All the while, you have to make sure things stay alright back home, as an unhappy populace will do little to help you with your plans of global domination. Your cities need basics like factories to produce new units and buildings, as well as places for your citizens to live and go enjoy themselves. Hence, while the Soviet worker’s paradise may have called for factories as far as the eye can see, in Spore, as in real life, you need to provide apartments, theaters, and parks as well. Again, you can craft the image of these buildings in whatever way you like, or if you’d prefer, you can simply choose an already existing template. Honestly, the world can look as generic or unique as you wish.

Once you’ve finally conquered the world, it’s time to take your conquest into space. The creators describe this aspect of the game as a “single-player MMO,” if that makes any sense. What they mean is that you have a singular character (in this case, a spaceship) which can go forth and interact with any number of planets, primitive native species, or even other space faring races. You’ll get orders from your home planet to do things like colonize the nearby worlds or explore the source of a strange beacon, and you can also receive quests from other races you meet along the way as well. Obviously, if the alien creatures won’t play nice, you can choose to wage war on them, and for the purposes of the demo, we got to see a nice planet buster bomb that can make all your problems go away in a hurry. In a way, it’s a bit sad struggling to survive all those eons to get your people to this point, seeing another planet doing the same, and then simply blowing the hell out of it. But at the same time, they were insolent, and you can’t very be forced to deal with such things; you have a universe to explore.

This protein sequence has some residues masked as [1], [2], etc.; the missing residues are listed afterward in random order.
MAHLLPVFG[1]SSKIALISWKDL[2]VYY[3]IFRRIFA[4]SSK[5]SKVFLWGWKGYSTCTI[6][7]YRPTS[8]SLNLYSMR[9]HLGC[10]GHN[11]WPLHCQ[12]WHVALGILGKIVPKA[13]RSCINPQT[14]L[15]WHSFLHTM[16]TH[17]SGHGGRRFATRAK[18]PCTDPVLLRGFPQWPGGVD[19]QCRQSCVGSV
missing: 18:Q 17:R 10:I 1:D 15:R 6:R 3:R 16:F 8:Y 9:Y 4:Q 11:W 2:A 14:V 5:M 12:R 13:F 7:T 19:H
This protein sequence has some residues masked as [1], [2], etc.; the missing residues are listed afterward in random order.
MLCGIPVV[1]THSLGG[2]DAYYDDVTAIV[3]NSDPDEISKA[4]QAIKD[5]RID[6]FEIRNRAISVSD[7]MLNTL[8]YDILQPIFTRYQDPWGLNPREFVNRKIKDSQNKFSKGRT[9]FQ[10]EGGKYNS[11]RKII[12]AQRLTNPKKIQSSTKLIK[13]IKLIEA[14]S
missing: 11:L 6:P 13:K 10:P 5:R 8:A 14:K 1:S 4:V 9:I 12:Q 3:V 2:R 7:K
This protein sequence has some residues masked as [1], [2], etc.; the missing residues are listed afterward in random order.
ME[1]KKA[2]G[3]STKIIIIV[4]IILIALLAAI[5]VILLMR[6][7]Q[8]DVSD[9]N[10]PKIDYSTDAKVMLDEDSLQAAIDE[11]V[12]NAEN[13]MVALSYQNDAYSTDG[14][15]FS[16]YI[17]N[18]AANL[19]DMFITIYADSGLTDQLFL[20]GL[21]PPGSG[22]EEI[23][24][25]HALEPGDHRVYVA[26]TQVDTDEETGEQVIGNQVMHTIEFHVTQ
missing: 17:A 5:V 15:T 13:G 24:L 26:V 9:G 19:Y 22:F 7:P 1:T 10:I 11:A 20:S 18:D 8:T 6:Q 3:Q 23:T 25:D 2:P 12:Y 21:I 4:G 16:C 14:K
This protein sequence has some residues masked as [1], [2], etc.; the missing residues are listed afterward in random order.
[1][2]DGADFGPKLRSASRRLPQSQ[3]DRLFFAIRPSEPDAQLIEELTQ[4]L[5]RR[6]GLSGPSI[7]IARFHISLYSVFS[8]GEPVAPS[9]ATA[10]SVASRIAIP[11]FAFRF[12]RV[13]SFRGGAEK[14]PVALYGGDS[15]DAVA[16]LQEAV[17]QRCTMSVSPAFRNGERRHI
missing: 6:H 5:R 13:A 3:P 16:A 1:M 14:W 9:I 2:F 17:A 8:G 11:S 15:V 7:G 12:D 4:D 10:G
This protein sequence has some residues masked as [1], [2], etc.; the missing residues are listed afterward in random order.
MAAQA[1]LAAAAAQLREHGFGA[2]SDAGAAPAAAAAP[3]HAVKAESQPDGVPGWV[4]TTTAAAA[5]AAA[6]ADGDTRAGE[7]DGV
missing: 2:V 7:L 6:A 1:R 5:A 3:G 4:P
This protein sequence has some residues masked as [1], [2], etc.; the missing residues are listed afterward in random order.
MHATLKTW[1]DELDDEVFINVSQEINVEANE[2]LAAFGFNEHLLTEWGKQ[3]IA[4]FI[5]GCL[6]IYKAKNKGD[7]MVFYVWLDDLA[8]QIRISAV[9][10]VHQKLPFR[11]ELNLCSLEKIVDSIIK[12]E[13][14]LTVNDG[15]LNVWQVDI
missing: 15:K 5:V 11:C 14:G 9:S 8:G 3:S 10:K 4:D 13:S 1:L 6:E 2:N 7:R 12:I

There is an ultimate objective to the space section, and thus an end to the game, but you won’t reach it anytime soon. Your ultimate quest is to make it to the very center of the universe in order to understand all time’s great secrets, but you can’t just launch your ship, point at the middle and then go. Instead the game limits your spacecraft by forcing you to return to your home planet every so often for repairs and recharging. However, as you complete missions and earn power-ups the leash gets longer and longer, letting you venture out further into the cosmos. Just how long, you ask? The team is planning in the neighborhood of 500,000 explorable worlds, so you should have something to do pretty much at all times. While you obviously don’t have to visit every planet to beat the game, with all the content crammed into Spore, you may just want to.

As I said at the beginning, it’s impossible to classify Spore as a single game or genre. Each of the five stages of life are their own unique and different game, and each of them is long enough that they could constitute full-blown titles by themselves. Also, Spore offers unparalleled freedom in nearly every asset, letting you craft your creatures, vehicles, buildings, furniture, spaceships, and more just the way you like them. Wright may have proclaimed Spore users to be “38% God” in a recent speech, but come this fall you’ll have the chance to be 100% God for a whole race of digital creatures. And you know what? It’s a pretty sweet gig.

Author: TGRStaff